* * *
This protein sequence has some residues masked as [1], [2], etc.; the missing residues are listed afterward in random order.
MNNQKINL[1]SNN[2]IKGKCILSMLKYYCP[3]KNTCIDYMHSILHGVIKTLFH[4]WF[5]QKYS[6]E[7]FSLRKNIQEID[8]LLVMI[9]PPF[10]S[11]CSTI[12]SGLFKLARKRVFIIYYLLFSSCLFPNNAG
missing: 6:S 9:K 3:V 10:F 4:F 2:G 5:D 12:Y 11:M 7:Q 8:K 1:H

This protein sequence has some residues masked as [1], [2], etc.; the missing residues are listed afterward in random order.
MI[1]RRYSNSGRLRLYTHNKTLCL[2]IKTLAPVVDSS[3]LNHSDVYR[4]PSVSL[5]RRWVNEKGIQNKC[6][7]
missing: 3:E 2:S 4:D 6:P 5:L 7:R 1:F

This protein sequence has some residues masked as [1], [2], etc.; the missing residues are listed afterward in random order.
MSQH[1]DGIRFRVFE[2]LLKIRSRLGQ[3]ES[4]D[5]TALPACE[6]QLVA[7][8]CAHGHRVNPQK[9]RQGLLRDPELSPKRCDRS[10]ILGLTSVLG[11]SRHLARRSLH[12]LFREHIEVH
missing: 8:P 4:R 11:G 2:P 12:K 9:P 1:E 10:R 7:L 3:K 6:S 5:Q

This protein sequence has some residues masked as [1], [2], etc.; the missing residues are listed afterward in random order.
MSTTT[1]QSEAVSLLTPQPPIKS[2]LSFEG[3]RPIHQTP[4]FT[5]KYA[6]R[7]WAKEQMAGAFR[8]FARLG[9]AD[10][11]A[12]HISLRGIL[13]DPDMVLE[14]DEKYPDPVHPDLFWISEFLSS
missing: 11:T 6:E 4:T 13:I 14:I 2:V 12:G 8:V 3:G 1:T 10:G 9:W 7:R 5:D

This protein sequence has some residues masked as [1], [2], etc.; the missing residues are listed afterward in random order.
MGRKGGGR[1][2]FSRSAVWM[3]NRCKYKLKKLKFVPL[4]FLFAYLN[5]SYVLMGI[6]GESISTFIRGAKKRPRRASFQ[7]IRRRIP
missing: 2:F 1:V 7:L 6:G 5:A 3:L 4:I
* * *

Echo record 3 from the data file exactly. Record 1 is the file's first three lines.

This protein sequence has some residues masked as [1], [2], etc.; the missing residues are listed afterward in random order.
MSQH[1]DGIRFRVFE[2]LLKIRSRLGQ[3]ES[4]D[5]TALPACE[6]QLVA[7][8]CAHGHRVNPQK[9]RQGLLRDPELSPKRCDRS[10]ILGLTSVLG[11]SRHLARRSLH[12]LFREHIEVH
missing: 8:P 4:R 11:G 2:P 12:K 9:P 1:E 10:R 7:L 3:K 6:S 5:Q